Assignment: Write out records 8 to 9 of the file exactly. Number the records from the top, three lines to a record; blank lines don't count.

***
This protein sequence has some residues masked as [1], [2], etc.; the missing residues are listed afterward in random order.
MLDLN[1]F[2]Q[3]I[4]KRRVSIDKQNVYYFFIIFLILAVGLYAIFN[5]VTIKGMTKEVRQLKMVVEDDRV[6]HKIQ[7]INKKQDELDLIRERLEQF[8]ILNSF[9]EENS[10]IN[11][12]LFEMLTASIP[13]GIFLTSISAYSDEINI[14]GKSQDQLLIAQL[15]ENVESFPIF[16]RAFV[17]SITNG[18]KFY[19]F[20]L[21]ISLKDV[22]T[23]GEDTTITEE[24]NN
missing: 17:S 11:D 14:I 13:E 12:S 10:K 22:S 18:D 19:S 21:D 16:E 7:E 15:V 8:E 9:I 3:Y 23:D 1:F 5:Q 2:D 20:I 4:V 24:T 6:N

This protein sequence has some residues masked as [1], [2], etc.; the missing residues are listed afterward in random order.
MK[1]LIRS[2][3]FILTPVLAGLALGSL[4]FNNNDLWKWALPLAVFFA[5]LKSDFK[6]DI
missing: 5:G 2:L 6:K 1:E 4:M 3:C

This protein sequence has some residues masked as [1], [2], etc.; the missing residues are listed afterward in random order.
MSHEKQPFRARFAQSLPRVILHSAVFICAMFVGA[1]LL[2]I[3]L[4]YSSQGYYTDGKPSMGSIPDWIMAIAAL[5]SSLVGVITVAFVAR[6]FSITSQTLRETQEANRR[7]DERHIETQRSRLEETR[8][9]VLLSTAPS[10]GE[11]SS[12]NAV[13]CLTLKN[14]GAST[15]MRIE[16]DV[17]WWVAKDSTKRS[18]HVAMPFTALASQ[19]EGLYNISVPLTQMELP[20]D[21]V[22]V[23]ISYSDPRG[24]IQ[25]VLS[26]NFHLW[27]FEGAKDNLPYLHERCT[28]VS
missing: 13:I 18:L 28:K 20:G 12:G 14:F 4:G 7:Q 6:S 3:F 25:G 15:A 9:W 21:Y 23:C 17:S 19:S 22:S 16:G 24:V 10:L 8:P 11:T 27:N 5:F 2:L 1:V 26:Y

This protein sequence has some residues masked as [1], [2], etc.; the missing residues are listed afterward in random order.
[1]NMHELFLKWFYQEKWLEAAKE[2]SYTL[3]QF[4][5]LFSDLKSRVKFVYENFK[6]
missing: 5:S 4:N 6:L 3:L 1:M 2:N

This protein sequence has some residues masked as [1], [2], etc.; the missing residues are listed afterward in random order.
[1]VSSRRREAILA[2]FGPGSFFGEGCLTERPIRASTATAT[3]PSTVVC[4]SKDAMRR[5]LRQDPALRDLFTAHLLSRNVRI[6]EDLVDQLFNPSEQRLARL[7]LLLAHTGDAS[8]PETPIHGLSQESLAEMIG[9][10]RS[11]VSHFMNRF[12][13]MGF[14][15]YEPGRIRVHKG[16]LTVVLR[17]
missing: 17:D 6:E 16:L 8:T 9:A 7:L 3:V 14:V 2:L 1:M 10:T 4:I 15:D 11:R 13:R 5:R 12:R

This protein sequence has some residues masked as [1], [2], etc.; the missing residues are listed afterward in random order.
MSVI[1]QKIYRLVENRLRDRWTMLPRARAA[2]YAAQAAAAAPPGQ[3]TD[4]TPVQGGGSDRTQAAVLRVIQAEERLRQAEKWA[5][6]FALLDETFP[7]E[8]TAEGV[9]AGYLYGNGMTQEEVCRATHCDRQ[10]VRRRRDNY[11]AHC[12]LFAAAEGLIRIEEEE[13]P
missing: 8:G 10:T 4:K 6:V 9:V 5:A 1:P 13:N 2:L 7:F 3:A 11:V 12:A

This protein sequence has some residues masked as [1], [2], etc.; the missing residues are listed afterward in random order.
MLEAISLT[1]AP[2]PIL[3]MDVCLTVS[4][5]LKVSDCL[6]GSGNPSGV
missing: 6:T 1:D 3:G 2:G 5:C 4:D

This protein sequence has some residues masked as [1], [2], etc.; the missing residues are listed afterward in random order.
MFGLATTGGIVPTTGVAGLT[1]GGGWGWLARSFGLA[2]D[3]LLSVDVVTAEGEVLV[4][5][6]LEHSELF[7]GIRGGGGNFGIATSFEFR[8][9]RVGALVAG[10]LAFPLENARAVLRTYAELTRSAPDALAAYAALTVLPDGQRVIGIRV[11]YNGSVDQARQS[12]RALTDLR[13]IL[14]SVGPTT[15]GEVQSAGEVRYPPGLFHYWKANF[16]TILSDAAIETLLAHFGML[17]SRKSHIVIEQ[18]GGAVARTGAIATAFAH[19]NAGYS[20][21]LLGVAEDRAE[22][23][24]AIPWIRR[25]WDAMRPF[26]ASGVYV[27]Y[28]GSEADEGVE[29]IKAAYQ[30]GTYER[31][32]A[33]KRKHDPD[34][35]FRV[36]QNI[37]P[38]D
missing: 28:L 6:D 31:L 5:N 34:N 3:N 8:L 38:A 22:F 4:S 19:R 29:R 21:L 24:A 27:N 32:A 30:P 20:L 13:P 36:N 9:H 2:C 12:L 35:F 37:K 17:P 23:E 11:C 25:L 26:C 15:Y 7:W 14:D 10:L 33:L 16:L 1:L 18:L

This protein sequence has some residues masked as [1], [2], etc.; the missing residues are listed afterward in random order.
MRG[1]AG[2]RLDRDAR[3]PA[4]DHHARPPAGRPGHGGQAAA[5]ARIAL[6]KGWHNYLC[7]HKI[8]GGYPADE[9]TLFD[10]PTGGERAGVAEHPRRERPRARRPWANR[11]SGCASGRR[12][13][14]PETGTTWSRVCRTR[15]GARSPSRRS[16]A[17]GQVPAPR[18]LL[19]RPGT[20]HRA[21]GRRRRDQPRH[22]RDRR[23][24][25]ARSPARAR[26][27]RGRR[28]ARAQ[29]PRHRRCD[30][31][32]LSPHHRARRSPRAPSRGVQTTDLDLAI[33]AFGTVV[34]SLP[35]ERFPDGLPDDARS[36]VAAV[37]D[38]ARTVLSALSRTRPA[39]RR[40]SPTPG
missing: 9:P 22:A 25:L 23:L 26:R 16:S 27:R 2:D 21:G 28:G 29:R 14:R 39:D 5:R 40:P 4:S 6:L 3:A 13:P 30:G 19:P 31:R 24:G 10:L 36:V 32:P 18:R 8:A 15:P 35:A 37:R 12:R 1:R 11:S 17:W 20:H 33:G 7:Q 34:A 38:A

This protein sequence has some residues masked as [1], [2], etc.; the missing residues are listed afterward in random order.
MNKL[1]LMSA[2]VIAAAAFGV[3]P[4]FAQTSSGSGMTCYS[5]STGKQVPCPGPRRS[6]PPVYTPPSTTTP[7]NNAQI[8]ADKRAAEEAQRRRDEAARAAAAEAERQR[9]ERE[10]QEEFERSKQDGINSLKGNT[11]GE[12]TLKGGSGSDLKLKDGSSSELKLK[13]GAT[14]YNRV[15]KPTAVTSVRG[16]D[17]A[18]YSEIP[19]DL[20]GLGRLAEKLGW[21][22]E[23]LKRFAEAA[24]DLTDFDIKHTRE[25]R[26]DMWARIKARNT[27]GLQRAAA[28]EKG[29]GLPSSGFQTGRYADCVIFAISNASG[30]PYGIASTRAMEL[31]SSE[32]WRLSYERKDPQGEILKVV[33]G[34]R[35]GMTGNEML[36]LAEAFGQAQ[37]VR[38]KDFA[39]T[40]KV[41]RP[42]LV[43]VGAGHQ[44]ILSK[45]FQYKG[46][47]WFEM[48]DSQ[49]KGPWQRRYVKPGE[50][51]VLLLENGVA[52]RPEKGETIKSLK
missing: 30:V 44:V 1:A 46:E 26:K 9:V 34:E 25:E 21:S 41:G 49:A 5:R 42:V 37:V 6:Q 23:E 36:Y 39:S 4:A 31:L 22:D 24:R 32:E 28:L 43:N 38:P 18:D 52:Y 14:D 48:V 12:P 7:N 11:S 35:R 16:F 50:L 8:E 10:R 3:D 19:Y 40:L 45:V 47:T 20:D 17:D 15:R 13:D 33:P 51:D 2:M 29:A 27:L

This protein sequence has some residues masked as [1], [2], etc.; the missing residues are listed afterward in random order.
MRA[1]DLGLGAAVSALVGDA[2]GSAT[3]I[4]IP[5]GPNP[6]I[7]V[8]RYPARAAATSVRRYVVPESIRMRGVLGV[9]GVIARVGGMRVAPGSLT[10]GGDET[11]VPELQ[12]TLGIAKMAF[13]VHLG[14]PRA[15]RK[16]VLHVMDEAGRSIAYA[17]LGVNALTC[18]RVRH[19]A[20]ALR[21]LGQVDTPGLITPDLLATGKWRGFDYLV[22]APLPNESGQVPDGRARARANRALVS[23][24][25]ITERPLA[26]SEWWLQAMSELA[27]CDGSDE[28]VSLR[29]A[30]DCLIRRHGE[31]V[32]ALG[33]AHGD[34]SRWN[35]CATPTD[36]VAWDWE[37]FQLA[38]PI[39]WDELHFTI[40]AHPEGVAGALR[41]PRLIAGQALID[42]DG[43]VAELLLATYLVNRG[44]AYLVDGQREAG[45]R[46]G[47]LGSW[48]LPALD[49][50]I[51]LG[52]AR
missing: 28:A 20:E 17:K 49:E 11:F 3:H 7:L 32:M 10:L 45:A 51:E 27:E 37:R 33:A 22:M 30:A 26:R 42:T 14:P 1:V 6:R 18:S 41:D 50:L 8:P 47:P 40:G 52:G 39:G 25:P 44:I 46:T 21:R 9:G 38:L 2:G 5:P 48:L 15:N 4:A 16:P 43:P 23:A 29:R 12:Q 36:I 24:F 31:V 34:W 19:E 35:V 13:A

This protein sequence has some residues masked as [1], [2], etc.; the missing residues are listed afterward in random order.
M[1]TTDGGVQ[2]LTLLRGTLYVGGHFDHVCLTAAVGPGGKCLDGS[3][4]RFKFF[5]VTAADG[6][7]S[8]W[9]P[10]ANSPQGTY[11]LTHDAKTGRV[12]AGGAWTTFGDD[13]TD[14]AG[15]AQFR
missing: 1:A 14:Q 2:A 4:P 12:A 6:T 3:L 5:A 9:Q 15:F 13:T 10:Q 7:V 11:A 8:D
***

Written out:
This protein sequence has some residues masked as [1], [2], etc.; the missing residues are listed afterward in random order.
MFGLATTGGIVPTTGVAGLT[1]GGGWGWLARSFGLA[2]D[3]LLSVDVVTAEGEVLV[4][5][6]LEHSELF[7]GIRGGGGNFGIATSFEFR[8][9]RVGALVAG[10]LAFPLENARAVLRTYAELTRSAPDALAAYAALTVLPDGQRVIGIRV[11]YNGSVDQARQS[12]RALTDLR[13]IL[14]SVGPTT[15]GEVQSAGEVRYPPGLFHYWKANF[16]TILSDAAIETLLAHFGML[17]SRKSHIVIEQ[18]GGAVARTGAIATAFAH[19]NAGYS[20][21]LLGVAEDRAE[22][23][24]AIPWIRR[25]WDAMRPF[26]ASGVYV[27]Y[28]GSEADEGVE[29]IKAAYQ[30]GTYER[31][32]A[33]KRKHDPD[34][35]FRV[36]QNI[37]P[38]D
missing: 28:L 6:D 31:L 5:N 34:N 3:N 8:L 38:A 22:F 4:S 19:R 29:R 21:L 24:A 27:N 32:A 30:P 20:L 13:P 36:N 9:H 2:C 12:L 35:F 37:K 17:P 23:E 11:C 25:L 26:C 15:Y 7:W 14:D 10:L 33:L 16:L 1:L 18:L

This protein sequence has some residues masked as [1], [2], etc.; the missing residues are listed afterward in random order.
MRG[1]AG[2]RLDRDAR[3]PA[4]DHHARPPAGRPGHGGQAAA[5]ARIAL[6]KGWHNYLC[7]HKI[8]GGYPADE[9]TLFD[10]PTGGERAGVAEHPRRERPRARRPWANR[11]SGCASGRR[12][13][14]PETGTTWSRVCRTR[15]GARSPSRRS[16]A[17]GQVPAPR[18]LL[19]RPGT[20]HRA[21]GRRRRDQPRH[22]RDRR[23][24][25]ARSPARAR[26][27]RGRR[28]ARAQ[29]PRHRRCD[30][31][32]LSPHHRARRSPRAPSRGVQTTDLDLAI[33]AFGTVV[34]SLP[35]ERFPDGLPDDARS[36]VAAV[37]D[38]ARTVLSALSRTRPA[39]RR[40]SPTPG
missing: 9:P 22:A 25:L 23:L 26:R 16:S 27:R 2:D 21:G 28:G 29:R 14:R 39:D 5:R 40:P 4:S 6:L 3:A 13:P 30:G 19:P 31:R 24:G 10:L 36:V 32:P 18:R 8:A 15:P 35:A 37:R 12:R 1:R 11:S 17:W 20:H 33:G 7:Q 34:A 38:A